Database Connectivity

Database Connectivity
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You can set up connectivity to your database when you create your API or you can add a data source connection to your existing API. Your database can be in the cloud or on-premise. API Server requires access to your database, whether it be stored in the cloud or within your firewall.
For more information about how to set up connectivity to your database when creating your API, see Create your API.
You can connect to multiple databases in the same API or combine resources, build rules between databases, and access them by defining multiple databases. For example, you create an empty database and then connect your API to other databases. You can also connect to a new database using your current tools and then connect to that database when you create your API using API Creator.
API Creator update processing relies on database services for locking and transaction management. API Creator retrieval processing optimizes queries by leveraging the database engine's services, such as the index selection. The defined SQL joins determine how much API Creator can optimize the query.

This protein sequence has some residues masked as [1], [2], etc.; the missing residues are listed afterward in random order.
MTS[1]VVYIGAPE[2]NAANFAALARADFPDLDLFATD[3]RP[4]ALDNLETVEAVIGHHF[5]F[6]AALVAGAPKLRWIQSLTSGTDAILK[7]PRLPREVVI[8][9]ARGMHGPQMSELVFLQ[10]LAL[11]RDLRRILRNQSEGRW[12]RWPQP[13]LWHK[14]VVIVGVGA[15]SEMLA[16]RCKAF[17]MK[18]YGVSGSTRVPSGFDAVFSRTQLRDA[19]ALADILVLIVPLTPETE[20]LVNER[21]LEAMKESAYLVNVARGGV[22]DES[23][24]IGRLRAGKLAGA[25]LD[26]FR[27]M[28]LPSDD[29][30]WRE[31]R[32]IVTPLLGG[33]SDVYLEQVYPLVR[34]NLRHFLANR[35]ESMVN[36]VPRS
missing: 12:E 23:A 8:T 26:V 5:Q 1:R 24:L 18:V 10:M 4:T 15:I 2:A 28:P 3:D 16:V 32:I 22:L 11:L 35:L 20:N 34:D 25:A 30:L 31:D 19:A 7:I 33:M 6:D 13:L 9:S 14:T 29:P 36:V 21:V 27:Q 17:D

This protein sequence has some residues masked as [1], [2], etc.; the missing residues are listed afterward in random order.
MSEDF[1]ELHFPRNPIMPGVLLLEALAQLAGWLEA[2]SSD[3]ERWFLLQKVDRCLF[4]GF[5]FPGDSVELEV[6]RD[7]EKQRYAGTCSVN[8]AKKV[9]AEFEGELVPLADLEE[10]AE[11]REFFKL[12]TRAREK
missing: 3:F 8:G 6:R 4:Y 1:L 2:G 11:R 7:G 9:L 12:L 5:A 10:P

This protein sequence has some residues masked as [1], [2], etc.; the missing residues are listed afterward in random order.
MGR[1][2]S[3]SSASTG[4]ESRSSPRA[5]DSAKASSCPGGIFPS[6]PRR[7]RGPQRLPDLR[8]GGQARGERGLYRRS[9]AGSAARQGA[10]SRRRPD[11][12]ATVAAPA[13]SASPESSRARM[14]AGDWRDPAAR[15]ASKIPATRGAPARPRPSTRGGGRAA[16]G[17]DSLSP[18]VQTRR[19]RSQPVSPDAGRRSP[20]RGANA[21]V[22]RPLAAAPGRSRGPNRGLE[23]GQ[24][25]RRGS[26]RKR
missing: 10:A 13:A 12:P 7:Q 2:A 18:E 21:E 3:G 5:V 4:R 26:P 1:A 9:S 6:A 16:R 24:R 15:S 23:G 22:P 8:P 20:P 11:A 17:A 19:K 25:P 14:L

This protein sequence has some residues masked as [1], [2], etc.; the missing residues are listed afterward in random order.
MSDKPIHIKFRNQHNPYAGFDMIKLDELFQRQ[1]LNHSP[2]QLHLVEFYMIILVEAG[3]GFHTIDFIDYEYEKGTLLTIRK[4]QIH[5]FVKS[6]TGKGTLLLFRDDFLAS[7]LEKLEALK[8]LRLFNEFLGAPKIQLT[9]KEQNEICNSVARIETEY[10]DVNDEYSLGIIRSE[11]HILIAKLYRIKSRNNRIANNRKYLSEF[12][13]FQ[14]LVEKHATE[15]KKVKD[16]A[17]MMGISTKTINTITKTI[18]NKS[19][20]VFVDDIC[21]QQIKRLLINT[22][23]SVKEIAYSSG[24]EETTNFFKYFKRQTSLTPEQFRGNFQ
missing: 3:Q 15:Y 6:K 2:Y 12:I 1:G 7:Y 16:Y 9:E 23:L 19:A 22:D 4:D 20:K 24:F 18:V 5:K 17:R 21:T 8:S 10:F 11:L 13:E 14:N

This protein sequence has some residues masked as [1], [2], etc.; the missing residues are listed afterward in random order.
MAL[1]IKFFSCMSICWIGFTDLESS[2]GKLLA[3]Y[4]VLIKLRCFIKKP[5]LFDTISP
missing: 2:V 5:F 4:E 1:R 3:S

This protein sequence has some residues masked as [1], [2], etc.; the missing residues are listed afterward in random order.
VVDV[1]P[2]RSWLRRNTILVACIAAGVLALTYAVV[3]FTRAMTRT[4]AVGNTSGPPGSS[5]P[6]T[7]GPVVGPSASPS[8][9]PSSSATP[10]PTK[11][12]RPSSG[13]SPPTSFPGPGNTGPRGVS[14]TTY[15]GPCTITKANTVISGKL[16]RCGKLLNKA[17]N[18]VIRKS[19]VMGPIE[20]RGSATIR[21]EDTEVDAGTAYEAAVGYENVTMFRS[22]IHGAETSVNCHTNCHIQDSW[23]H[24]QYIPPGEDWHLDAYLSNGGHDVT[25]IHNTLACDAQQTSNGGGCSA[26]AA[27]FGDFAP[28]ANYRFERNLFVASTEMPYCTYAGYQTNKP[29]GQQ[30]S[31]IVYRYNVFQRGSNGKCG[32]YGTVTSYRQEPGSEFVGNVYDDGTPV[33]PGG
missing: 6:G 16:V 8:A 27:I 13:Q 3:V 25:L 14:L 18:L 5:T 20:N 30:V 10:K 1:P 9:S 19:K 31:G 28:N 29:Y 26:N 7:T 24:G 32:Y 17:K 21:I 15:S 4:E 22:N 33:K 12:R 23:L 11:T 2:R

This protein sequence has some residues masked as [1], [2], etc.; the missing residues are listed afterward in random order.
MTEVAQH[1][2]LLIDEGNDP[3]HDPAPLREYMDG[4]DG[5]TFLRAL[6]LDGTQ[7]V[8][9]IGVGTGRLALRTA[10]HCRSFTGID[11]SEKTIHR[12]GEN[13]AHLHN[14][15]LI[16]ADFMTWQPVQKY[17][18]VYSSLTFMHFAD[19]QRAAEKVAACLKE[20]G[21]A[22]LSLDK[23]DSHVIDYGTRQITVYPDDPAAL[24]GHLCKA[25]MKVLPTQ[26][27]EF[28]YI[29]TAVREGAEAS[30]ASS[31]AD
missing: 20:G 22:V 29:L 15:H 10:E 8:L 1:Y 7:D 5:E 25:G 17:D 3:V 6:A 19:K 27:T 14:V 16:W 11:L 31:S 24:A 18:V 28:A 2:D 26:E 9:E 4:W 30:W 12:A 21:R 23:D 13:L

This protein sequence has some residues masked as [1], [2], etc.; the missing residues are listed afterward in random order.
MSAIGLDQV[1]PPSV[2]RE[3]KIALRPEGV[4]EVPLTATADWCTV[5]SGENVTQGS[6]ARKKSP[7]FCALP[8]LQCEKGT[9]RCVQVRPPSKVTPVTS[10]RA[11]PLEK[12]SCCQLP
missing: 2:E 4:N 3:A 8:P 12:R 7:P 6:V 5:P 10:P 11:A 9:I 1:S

You can manage your data source connections by adding, updating, and deleting them.
In this article:
 
 
Add a Connection to a Database
Each API includes a list of one or more registered databases and one or more SQL database locations. This list might include only the database connections that you established when you created your API.
Follow these steps:
 
  1. In the Create section, click 
    Data Sources
    .
    The Data Sources page appears. A list of existing data source connections displays on the Connection tab.